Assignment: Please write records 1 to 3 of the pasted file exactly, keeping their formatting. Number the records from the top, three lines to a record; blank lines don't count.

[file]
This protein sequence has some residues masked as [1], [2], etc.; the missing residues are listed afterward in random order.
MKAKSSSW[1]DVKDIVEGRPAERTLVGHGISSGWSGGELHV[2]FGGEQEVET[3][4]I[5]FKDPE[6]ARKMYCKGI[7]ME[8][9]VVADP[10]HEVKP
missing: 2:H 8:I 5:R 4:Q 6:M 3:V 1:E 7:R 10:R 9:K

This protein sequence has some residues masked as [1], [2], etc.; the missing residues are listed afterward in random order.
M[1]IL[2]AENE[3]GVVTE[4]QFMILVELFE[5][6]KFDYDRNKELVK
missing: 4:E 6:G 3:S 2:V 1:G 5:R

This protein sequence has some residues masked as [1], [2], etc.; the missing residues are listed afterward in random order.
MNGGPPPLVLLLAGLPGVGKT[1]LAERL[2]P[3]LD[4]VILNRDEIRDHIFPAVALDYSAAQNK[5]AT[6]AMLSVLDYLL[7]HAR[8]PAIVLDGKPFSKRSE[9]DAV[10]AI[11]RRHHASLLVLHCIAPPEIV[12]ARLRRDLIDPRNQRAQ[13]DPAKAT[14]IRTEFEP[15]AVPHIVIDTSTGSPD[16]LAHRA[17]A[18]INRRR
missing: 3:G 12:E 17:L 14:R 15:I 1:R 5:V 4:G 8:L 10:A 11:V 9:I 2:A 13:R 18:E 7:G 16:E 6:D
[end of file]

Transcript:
This protein sequence has some residues masked as [1], [2], etc.; the missing residues are listed afterward in random order.
MKAKSSSW[1]DVKDIVEGRPAERTLVGHGISSGWSGGELHV[2]FGGEQEVET[3][4]I[5]FKDPE[6]ARKMYCKGI[7]ME[8][9]VVADP[10]HEVKP
missing: 2:H 8:I 5:R 4:Q 6:M 3:V 1:E 7:R 10:R 9:K

This protein sequence has some residues masked as [1], [2], etc.; the missing residues are listed afterward in random order.
M[1]IL[2]AENE[3]GVVTE[4]QFMILVELFE[5][6]KFDYDRNKELVK
missing: 4:E 6:G 3:S 2:V 1:G 5:R

This protein sequence has some residues masked as [1], [2], etc.; the missing residues are listed afterward in random order.
MNGGPPPLVLLLAGLPGVGKT[1]LAERL[2]P[3]LD[4]VILNRDEIRDHIFPAVALDYSAAQNK[5]AT[6]AMLSVLDYLL[7]HAR[8]PAIVLDGKPFSKRSE[9]DAV[10]AI[11]RRHHASLLVLHCIAPPEIV[12]ARLRRDLIDPRNQRAQ[13]DPAKAT[14]IRTEFEP[15]AVPHIVIDTSTGSPD[16]LAHRA[17]A[18]INRRR
missing: 3:G 12:E 17:L 14:R 15:I 1:R 5:V 4:G 8:L 10:A 11:V 9:I 2:A 13:R 18:E 7:G 16:E 6:D